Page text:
This matters, not least because it continues to forge good relations with a vital set of vested interests as we move towards the yes vote. Kenny MacAskill’s eyes are not just firmly on the prize in party circles, but in how he has handled all aspects of his justice brief. And suddenly, having spent years trying to work out the riddle that is the complex personality of one of the SNP’s leading lights, I’m starting to get it – and him – a little better now.
The boys in blue were out in force (sorry) at the SNP Conference. And while there have always been a healthy number of former polis in the party’s ranks (sorry again) – my ain pater being one such – this is different. For many years, there was an unhealthy suspicion among the rank and file of serving officers in particular, of what the SNP was about: no longer. This statement on the Justice Secretary’s riever mission from Scottish Police Federation General Secretary, Calum Steele, shows how far the gap has closed in recent times:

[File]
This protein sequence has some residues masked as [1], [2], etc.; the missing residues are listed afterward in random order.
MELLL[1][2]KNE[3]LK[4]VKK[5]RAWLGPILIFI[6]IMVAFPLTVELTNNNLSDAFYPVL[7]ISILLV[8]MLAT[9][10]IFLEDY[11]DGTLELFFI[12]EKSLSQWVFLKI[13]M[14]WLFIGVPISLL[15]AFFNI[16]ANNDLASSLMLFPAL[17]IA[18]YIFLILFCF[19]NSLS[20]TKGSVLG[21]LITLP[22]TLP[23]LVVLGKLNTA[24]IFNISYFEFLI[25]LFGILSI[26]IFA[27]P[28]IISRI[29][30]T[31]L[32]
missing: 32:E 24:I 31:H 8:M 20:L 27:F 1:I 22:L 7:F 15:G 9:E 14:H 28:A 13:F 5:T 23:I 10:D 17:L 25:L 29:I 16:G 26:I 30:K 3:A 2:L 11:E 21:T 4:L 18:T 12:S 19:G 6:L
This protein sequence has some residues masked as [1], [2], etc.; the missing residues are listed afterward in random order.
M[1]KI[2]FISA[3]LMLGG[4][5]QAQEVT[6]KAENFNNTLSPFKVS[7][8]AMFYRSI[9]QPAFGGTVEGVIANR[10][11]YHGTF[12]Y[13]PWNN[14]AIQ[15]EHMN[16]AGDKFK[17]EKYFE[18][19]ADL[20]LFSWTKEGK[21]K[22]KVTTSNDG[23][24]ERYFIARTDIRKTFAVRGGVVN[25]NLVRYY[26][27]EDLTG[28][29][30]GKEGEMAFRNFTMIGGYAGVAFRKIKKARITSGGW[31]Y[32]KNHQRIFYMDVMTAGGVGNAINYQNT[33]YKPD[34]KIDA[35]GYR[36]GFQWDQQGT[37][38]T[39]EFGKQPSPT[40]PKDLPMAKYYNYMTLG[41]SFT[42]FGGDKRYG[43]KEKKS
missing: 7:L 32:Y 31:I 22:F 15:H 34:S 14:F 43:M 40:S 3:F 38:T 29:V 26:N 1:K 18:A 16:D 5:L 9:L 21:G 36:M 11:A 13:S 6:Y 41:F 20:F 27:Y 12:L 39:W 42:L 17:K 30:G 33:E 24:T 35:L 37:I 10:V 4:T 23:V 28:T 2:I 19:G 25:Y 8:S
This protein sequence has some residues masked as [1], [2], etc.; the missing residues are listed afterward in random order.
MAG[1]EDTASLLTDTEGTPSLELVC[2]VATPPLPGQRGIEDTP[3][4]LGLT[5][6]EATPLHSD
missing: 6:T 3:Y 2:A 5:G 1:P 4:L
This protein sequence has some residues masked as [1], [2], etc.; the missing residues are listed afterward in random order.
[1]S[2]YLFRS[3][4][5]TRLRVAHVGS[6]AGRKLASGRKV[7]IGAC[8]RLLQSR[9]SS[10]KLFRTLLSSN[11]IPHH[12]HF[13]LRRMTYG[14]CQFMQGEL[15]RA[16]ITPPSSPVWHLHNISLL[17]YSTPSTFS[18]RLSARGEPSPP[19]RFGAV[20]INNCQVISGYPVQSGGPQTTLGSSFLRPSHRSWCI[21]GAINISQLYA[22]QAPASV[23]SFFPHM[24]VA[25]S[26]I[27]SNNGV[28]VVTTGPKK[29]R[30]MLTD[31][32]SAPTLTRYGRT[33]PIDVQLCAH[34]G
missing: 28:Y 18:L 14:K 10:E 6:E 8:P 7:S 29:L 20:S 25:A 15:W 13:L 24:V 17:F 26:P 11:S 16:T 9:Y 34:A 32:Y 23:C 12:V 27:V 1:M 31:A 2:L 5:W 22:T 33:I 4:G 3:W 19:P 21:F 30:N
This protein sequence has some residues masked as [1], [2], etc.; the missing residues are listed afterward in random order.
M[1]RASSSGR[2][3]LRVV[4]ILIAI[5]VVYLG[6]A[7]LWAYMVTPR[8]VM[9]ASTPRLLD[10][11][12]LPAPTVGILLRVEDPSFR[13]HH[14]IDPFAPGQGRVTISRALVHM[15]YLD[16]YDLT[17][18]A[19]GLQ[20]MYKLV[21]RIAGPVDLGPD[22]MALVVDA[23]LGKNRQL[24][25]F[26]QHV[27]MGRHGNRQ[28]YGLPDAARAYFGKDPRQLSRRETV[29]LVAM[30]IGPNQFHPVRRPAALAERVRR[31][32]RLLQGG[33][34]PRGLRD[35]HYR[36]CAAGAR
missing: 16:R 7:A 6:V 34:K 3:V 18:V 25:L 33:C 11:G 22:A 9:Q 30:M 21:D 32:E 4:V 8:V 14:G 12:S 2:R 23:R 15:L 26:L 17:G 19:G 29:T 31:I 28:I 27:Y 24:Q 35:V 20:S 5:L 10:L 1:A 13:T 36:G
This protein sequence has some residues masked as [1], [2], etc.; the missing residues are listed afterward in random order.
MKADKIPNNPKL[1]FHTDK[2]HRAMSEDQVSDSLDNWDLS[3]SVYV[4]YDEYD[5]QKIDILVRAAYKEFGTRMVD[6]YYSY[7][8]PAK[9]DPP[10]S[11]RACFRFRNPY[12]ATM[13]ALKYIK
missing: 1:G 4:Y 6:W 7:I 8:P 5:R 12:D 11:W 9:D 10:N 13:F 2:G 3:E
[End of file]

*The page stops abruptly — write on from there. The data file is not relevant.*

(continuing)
“We are not surprised that Kenny MacAskill has been invited to address the ACPO conference. The police service in England and Wales looks jealously at the service north of the border and sees that there is an alternative approach which could help deliver a world class police service against a background of shrinking budgets. They see that you don’t have to demoralise and decimate the police to save money. The police service in whatever country in the UK is never shy of seeking to import success from elsewhere and this invitation can only serve as an endorsement and recognition of the successful policing model which is being developed in Scotland.”
After a bravura performance which saved the day in the great NATO debate and without any doubt, a headline grabbing opportunity to come tomorrow, Kenny MacAskill is currently king of all he surveys. He might not yet be a potential prime leadership contender, but he is definitely back in the hunt.